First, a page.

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Do you feel your IT understands what are organizational top priorities are? And how do you ensure you meet those goals?

Every year I perform a Business Impact Analysis (BIA). The process requires each and every business area to provide the most critical functions of what they do, which is usually 3-5. They also provide details of how they get the work for those 3-5 (email, calls, other business areas...), what they use to process the work (Word, Internet, Github,....) who relies on their work (Finance, Operations...) who relies on them (Sales, Engineering....) and any applicable regulations and timelines. Once I have that info, I correlate the data to identify the top 5-10 critical functions for the business. I then map all of the data related to those Critical Functions to identify the tools and resources that support them. Lastly I share the findings with the Steering Committee (made up of Execs from each department) and we discuss the finer points until the list is accurate and properly ranked. This is then used to help drive our business, our disaster recovery, project prioritization and staffing. Its not the only methodology or tool used but provides a nice piece of the puzzle.

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Anonymous Author
Every year I perform a Business Impact Analysis (BIA). The process requires each and every business area to provide the most critical functions of what they do, which is usually 3-5. They also provide details of how they get the work for those 3-5 (email, calls, other business areas...), what they use to process the work (Word, Internet, Github,....) who relies on their work (Finance, Operations...) who relies on them (Sales, Engineering....) and any applicable regulations and timelines. Once I have that info, I correlate the data to identify the top 5-10 critical functions for the business. I then map all of the data related to those Critical Functions to identify the tools and resources that support them. Lastly I share the findings with the Steering Committee (made up of Execs from each department) and we discuss the finer points until the list is accurate and properly ranked. This is then used to help drive our business, our disaster recovery, project prioritization and staffing. Its not the only methodology or tool used but provides a nice piece of the puzzle.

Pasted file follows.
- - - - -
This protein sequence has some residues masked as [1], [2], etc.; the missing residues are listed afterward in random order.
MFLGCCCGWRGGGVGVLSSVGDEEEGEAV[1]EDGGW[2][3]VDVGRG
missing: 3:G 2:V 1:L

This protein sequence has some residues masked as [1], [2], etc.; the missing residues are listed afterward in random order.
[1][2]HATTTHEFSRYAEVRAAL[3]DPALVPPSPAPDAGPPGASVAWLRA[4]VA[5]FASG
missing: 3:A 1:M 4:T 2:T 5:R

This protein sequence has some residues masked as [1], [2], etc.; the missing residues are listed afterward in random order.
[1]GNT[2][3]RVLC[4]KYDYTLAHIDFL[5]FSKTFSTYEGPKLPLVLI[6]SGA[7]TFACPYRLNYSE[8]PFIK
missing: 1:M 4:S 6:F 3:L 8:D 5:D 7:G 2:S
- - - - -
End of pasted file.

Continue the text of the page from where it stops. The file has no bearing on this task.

4 upvotes
Anonymous Author
Without that IT cannot survives Alignment between IT and Bus is very essential and has several areas as per Loftman model: 1) skills 2) Measures (definition of success) 3) Architecture 4) Governance 5)partnership
2 upvotes
Anonymous Author
A study was done back in 2007 on how much organizations feel their IT is aligned with them and how effective their IT were. You might find the study interesting. And yes, as the title suggest, “alignment” is not always the key. And sometimes, misaligning yourself will be the better move. Full disclosure: I’ve fell for this trap as well in my previous organization. It was only after I left that company that I stumbled upon this article and suddenly, things were making sense to me. https://sloanreview.mit.edu/article/avoiding-the-alignment-trap-in-it/
2 upvotes
Anonymous Author
Absolutely!  If IT is not on the same page as the business that would be a big issue!! The way we meet the goals is by ensuring we meet with the business to go over priorities so everyone is aligned on the same projects and goals.
0 upvotes